(This story has been updated from an earlier version.)
A German court slammed the brakes on the country’s plan to grant contracts to cultivate medical marijuana, giving international exporters an even bigger head start over domestic production as the country struggles to meet MMJ demand.
A representative for the Higher Regional Court of Dusseldorf told Marijuana Business Daily that the Federal Institute for Drugs and Medical Devices (BfArM) is not allowed to appeal the decision.
BfArM had been expected to issue the country’s first cultivation permits for 6,600 kilograms of medical marijuana as early as next week.
Foreign companies, mostly Canadian, positioning themselves as exporters to Germany are the clear winners of this decision, according to executives and analysts.
“It just gives us more time to continue establishing ourselves as a leader in medical cannabis in Germany,” said Cronos CEO Mike Gorenstein.
Cronos is one of several Canadian companies exporting MMJ to Germany.
Deepak Anand, vice president of government relations for the consultancy Cannabis Compliance, doesn’t think Germany will have a domestic cultivation industry to meet demand any time soon.
“It’s taken Canada a greater part of 11 years to get to where we are in terms of our regulations,” Anand said.
“I am not saying it will take Germany that long, with Canadian expertise that time can be significantly shortened, but they still need to go back to the drawing board and develop a new regulatory framework or tender process that is going to stand up in a court of law.”
Last summer Germany started accepting applications for 10 contracts to cultivate a limited amount of medical cannabis.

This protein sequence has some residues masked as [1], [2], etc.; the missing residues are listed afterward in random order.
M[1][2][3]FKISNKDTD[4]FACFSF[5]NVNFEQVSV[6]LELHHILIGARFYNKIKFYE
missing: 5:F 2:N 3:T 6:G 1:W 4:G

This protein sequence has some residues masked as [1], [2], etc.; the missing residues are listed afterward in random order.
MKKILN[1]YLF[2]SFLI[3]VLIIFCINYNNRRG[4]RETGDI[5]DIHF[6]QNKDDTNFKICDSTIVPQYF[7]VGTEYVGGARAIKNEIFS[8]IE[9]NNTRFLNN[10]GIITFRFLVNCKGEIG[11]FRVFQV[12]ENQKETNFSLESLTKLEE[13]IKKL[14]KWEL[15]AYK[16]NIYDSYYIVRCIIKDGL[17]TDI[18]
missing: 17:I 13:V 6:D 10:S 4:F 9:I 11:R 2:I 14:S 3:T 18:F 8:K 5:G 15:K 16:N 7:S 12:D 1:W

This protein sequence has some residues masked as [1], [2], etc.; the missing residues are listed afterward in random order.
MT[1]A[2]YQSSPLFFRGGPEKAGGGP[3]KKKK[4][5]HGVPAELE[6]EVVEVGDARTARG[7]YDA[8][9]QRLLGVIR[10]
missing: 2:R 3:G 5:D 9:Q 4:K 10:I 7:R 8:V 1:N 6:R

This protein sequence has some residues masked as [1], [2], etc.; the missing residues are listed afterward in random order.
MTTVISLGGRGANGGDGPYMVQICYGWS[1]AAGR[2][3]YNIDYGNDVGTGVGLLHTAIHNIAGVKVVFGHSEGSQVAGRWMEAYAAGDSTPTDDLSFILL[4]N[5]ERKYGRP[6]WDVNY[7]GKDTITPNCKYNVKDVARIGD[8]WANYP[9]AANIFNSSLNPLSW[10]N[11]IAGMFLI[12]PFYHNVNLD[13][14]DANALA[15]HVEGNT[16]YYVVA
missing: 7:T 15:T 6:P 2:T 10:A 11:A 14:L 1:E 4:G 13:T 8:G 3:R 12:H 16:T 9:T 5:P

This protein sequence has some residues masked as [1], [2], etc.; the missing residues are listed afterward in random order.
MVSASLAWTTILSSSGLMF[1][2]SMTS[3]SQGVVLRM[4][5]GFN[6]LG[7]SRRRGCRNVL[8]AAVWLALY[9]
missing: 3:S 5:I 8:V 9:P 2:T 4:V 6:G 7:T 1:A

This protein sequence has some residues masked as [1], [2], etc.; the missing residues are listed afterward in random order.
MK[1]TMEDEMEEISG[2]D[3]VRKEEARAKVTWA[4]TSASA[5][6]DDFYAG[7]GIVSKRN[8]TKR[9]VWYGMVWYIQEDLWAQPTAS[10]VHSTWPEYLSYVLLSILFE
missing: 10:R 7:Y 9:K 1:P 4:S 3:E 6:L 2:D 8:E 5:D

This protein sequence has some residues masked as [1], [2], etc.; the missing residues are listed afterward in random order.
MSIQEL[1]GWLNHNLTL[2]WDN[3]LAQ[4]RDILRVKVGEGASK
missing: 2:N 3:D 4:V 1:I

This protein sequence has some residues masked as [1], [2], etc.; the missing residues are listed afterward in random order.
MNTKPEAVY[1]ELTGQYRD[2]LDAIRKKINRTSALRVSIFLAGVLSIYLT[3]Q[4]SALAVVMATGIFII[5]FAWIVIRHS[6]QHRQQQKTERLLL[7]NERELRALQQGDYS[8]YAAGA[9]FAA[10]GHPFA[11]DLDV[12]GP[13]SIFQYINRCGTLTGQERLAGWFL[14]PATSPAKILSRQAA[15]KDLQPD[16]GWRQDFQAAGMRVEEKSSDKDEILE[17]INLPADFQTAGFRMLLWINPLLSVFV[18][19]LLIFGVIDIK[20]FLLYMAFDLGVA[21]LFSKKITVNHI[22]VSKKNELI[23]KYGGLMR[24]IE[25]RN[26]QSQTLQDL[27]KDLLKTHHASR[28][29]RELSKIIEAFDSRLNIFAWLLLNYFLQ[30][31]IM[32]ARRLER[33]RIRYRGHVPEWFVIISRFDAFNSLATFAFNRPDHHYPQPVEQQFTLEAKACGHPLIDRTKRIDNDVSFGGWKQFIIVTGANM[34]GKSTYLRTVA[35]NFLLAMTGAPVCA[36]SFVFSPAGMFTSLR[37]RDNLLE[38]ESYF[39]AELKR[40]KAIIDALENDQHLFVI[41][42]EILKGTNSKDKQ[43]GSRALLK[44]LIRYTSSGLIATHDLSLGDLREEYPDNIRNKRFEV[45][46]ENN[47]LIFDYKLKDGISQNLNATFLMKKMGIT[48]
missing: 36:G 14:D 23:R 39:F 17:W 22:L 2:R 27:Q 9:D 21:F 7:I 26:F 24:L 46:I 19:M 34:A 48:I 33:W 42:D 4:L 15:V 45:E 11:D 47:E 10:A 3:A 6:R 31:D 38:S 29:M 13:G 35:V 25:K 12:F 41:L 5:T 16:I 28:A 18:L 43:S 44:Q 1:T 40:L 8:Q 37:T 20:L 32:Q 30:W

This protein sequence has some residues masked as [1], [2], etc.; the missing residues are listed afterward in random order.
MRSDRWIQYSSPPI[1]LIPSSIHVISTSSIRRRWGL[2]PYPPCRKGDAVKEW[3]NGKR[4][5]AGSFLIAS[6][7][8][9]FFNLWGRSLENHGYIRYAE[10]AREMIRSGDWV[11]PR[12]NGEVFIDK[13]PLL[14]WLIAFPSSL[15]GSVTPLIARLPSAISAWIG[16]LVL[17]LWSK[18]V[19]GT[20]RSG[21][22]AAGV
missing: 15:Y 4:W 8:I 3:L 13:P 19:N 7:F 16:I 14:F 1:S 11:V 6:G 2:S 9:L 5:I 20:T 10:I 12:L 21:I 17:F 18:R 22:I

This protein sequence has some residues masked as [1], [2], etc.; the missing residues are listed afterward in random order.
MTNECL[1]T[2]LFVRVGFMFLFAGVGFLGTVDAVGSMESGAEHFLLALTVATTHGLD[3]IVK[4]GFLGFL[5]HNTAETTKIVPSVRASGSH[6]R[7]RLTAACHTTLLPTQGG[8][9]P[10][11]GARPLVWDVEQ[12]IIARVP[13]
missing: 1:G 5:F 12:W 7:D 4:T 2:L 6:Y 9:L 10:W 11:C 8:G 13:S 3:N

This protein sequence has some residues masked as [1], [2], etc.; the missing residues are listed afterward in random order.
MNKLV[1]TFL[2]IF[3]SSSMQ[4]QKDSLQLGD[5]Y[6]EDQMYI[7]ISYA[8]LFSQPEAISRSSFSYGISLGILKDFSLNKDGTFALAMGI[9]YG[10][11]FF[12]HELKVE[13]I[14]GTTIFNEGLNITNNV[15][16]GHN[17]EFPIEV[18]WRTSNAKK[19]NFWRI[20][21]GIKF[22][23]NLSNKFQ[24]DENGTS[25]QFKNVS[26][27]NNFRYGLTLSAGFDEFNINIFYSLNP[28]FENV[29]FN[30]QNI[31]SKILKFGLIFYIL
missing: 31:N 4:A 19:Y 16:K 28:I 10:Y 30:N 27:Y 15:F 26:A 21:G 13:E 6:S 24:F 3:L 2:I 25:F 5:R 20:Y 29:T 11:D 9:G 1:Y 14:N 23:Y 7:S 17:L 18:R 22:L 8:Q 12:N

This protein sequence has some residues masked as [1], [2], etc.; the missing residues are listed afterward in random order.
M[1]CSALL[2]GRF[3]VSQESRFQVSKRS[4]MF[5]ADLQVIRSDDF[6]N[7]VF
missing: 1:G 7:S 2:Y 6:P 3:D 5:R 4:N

To be successful, applicants were required to have experience producing high quantities of medical marijuana in a federally regulated market, which effectively eliminated all German companies in BfArM’s initial review.
“Some of the applicants who were not successful in the first round challenged the decision that they were not admitted to the second round of the tender process,” said Peter Homberg, partner and head of the German Life Sciences Practice at Dentons law firm.
In his view, the German agency now has two options:
- Resetting the existing procedure to square one. This would require at least six months.
- Terminating the existing tender and relaunching it with a single-stage under new, more inclusive, guidelines. This would allow the agency to receive bids by mid-May.
Most companies thought to be in the running for the contracts are either Canadian or owned by Canadians.
Other Canadian companies heavily involved in Germany include Spektrum Cannabis (owned by Canopy Growth), Cronos and Tilray.
Germany’s MMJ market at a glance
- The country currently has no domestic cannabis producers, leading it to rely on imports to meet demand.
- MMJ sales are conducted exclusively through pharmacies.
- The number of patients grew from 500 in early 2017 to more than 13,000 by the end of the year.
- MMJ is within reach of 70 million residents under Germany’s statutory health insurance system.
- Patients are free to shop around for a medical plan, some of which include MMJ coverage.
Matt Lamers can be reached at firstname.lastname@example.org
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